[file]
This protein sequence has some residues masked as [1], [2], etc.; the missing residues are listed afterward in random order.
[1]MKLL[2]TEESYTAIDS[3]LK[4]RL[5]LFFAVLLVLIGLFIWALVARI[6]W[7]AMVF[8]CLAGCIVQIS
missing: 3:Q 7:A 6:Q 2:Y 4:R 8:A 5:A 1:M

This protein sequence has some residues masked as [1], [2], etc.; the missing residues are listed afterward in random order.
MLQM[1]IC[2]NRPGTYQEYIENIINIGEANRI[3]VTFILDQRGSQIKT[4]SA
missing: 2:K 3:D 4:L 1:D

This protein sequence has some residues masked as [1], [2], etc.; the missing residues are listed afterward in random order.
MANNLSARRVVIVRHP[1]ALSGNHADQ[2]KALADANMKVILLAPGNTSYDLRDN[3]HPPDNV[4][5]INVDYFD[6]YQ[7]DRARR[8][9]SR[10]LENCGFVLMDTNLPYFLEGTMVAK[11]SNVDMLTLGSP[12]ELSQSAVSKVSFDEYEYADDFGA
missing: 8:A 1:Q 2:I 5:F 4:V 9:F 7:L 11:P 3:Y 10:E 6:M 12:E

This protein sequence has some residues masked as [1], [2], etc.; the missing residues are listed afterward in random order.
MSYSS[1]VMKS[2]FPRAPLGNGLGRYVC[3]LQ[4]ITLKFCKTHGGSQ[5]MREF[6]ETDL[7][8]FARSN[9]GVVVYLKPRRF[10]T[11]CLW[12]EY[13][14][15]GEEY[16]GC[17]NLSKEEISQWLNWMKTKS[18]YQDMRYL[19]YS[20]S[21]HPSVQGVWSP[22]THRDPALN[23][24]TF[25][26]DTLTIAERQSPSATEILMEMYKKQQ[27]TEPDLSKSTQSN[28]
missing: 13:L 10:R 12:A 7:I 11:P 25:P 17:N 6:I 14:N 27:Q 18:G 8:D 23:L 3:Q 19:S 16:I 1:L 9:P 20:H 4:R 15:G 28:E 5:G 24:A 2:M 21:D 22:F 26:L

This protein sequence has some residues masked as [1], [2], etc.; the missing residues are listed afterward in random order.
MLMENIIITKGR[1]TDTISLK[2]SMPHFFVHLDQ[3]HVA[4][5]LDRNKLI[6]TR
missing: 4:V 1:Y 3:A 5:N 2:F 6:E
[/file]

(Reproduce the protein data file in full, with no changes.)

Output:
This protein sequence has some residues masked as [1], [2], etc.; the missing residues are listed afterward in random order.
[1]MKLL[2]TEESYTAIDS[3]LK[4]RL[5]LFFAVLLVLIGLFIWALVARI[6]W[7]AMVF[8]CLAGCIVQIS
missing: 3:Q 7:A 6:Q 2:Y 4:R 8:A 5:A 1:M

This protein sequence has some residues masked as [1], [2], etc.; the missing residues are listed afterward in random order.
MLQM[1]IC[2]NRPGTYQEYIENIINIGEANRI[3]VTFILDQRGSQIKT[4]SA
missing: 2:K 3:D 4:L 1:D

This protein sequence has some residues masked as [1], [2], etc.; the missing residues are listed afterward in random order.
MANNLSARRVVIVRHP[1]ALSGNHADQ[2]KALADANMKVILLAPGNTSYDLRDN[3]HPPDNV[4][5]INVDYFD[6]YQ[7]DRARR[8][9]SR[10]LENCGFVLMDTNLPYFLEGTMVAK[11]SNVDMLTLGSP[12]ELSQSAVSKVSFDEYEYADDFGA
missing: 8:A 1:Q 2:I 5:F 4:V 9:F 7:L 11:P 3:Y 10:E 6:M 12:E

This protein sequence has some residues masked as [1], [2], etc.; the missing residues are listed afterward in random order.
MSYSS[1]VMKS[2]FPRAPLGNGLGRYVC[3]LQ[4]ITLKFCKTHGGSQ[5]MREF[6]ETDL[7][8]FARSN[9]GVVVYLKPRRF[10]T[11]CLW[12]EY[13][14][15]GEEY[16]GC[17]NLSKEEISQWLNWMKTKS[18]YQDMRYL[19]YS[20]S[21]HPSVQGVWSP[22]THRDPALN[23][24]TF[25][26]DTLTIAERQSPSATEILMEMYKKQQ[27]TEPDLSKSTQSN[28]
missing: 13:L 10:R 12:A 7:I 11:P 25:P 17:N 6:I 14:N 27:Q 18:G 8:D 23:L 3:Q 19:S 16:I 1:L 9:P 20:H 4:R 15:G 28:E 5:G 24:A 2:M 21:D 22:F 26:L

This protein sequence has some residues masked as [1], [2], etc.; the missing residues are listed afterward in random order.
MLMENIIITKGR[1]TDTISLK[2]SMPHFFVHLDQ[3]HVA[4][5]LDRNKLI[6]TR
missing: 4:V 1:Y 3:A 5:N 2:F 6:E